As much as I claim not to be reactionary, more often than not I end up eating my own words. I’d say I do not like to be reactionary, but truth be told, there’s a small part of me that takes some twisted pleasure in arguing or venting or blowing off steam. Come on, we all do, on some level. I think I’d be more concerned with those who don’t vent some of that frustration. AND, to make a long point even longer than it needs to be to justify this post, isn’t that the objective of writing/blogging, to vent , to talk, to discuss?
What’s got me miffed?
Yesterday, I read an article published by Huffpo, Huffpuff, Huffpost, or whatever the name is, regarding how indie writers should stop publishing 4 books a year. I think the article is a few years old, published back in 2015, and seeing how the book world is really measured in dog years, I wonder if the author of said piece still feels the same way. I mean, is it even a valid argument, to tell indie writers NOT to publish a mass of books?
If you want to read the Huffpo argument…..[here]
I think the spirit of the article was really…though narrow minded, way of trying to get readers/writers to focus more on quality than quantity. In that respect, I absolutely, 100% agree. I have seen the fall of a few authors and small presses whose focus seemed to be almost exclusively on quantity rather than quality. Why put out a crap story just to put out a crap story? Right? Even if your name sounds very similar to Stephen King (wink wink).
But there’s an assumption being made here. That is, good work, as mentioned in the Huff article, so called “classics” of literary fiction, can ONLY be achieved through diligent, tedious, time consuming research, vetting, editing, etc. etc., that spans over months, YEARS, god help them even DECADES! The article sited work such as Goldfinch and To Kill a Mocking Bird as books that took decades to finish. Ignoring, of course, all the many other literary classics that were completed in a shorter span of time, such as A Clockwork Orange, A Christmas Carol, or The Boy in the Stripped Pajamas (to name a few) that were written in weeks or even days.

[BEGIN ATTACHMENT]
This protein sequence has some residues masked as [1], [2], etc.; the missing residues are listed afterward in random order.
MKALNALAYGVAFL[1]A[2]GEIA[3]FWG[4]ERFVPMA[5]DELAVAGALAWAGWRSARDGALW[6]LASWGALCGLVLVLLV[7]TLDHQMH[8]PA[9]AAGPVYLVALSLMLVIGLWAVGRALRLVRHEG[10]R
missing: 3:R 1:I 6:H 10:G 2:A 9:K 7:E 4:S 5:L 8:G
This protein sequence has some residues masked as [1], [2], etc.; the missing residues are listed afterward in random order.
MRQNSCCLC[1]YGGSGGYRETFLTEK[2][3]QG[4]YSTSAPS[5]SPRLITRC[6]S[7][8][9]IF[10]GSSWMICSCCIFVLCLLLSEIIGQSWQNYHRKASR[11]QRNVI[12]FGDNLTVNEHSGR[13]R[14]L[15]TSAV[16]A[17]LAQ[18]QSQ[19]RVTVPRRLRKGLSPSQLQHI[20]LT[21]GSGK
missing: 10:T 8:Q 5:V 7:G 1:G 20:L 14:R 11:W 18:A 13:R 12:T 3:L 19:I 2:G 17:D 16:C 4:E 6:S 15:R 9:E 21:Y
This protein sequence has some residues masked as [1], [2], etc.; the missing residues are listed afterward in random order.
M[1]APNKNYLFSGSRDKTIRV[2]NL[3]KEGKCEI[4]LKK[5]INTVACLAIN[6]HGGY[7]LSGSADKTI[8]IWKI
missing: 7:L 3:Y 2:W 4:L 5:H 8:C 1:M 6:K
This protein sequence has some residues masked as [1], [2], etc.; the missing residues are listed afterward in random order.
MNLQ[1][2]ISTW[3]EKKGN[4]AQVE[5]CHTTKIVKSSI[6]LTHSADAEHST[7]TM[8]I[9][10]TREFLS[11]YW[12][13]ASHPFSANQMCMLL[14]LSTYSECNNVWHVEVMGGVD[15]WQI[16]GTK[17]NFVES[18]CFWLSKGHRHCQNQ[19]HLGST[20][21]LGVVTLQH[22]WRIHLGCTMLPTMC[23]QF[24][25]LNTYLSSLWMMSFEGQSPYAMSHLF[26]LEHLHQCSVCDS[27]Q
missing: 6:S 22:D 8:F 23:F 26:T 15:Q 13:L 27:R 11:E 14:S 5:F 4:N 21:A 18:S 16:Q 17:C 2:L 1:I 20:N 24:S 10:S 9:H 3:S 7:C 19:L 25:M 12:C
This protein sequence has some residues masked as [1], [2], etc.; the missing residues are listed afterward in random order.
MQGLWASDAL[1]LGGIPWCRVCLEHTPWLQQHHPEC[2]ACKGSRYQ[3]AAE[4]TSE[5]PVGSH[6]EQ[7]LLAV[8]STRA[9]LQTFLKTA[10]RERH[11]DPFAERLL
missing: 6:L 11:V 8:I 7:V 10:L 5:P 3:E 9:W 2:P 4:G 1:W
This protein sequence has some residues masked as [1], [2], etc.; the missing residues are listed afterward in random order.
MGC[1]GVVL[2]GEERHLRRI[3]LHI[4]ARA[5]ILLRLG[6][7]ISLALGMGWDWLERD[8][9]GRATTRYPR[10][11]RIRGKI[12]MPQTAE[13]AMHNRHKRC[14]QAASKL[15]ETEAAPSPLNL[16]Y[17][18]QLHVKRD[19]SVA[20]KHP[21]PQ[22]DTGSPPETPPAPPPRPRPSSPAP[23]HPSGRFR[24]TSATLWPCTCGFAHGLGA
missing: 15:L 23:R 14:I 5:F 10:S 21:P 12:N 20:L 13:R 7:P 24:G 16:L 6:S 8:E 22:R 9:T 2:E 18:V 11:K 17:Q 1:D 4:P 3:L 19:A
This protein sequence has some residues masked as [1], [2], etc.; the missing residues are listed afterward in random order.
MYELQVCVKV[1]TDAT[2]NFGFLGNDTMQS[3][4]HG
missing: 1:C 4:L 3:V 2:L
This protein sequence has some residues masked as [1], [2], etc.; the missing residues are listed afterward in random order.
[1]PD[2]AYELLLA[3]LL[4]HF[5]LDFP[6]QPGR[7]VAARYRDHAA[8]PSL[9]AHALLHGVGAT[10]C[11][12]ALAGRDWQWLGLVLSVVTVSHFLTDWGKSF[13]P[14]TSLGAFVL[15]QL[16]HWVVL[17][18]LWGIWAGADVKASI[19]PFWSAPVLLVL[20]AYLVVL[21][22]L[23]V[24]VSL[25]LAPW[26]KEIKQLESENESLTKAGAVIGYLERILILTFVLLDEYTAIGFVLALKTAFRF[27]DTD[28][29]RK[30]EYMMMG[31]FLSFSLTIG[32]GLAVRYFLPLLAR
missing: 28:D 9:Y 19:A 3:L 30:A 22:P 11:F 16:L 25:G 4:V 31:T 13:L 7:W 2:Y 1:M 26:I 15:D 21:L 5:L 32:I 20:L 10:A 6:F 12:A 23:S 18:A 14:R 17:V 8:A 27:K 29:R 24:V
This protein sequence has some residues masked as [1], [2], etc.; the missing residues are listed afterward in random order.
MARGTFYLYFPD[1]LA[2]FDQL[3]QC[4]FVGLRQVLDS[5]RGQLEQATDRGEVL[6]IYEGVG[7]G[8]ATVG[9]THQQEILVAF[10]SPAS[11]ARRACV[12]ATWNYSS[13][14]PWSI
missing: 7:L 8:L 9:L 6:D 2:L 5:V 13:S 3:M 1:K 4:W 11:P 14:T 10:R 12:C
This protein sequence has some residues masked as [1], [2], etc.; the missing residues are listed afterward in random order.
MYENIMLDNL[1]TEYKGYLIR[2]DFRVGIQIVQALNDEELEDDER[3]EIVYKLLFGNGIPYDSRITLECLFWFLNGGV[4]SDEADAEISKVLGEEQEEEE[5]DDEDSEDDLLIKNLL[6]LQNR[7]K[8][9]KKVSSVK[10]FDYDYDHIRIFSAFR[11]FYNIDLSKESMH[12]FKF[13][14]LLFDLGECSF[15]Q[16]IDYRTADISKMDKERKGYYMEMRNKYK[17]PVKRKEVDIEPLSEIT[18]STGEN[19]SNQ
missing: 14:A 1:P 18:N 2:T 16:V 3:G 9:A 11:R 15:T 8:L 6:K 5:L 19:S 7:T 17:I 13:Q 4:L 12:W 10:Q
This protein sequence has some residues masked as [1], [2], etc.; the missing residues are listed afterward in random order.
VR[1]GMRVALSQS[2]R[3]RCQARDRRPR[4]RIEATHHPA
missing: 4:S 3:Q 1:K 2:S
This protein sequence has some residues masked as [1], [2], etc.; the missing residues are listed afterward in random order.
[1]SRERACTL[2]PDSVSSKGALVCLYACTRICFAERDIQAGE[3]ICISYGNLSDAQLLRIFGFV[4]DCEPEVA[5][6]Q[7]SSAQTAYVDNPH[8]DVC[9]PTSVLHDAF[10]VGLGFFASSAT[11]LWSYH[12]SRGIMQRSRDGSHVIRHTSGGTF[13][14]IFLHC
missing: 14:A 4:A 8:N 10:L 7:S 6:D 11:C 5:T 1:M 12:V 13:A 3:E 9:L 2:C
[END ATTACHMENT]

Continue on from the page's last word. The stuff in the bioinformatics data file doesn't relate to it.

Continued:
My point being, why do you have to spend year after painful year crafting and honing that PERFECT book? I’ll make a statement that may or may not be popular, but its an honest one, and its mine. That PERFECT book, the one writers have been nibbling and deleting and redoing and shaping, guess what? It doesn’t exist. Though i’m sure i can be proven wrong, in a majority of cases these books are nothing more than pet projects. They’re not books, not really.
But you know what? Its okay. Pet projects are good, i think. I’ve got one, haven’t touched it in a while, but had spent years crafting it, knowing in the back of my head that it would never be published. Nor do i think i would want to. It had become too precious for me to allow it to be picked at and prodded by reviewers and critics.
Me on Writing?
I’m no expert. These are just my opinions in my thus short career as a writer. What I think is something similar to Aristotle’s advice to his son regarding the Golden Mean, writers would do well to avoid extreme polar sentiments. On one hand, never sacrifice quantity over quality. That said, never assume quality is restricted to a set standard of time. Some writers are simply prolific. They have a natural talent at storytelling and can pump out book after book like it was nothing. And there’s probably an even more sinister assumption that just because they are able to publish more than one book a century, they are not working as hard. I’d say prolific writers work just as hard, truth be told. And yes, those writers who require more time, or prefer more time, are just fine too. At bottom, you gotta do you. In either case, writers shouldn’t be aiming to be the next great literary master. Odds are, its never going to happen. And most of the writers who are considered to be great award winning masters of lit were never trying to be. They just wanted to tell a story, and if that is your goal and focus, does it really matter if it takes you one week or one year to write it?
Just some thoughts from young writer.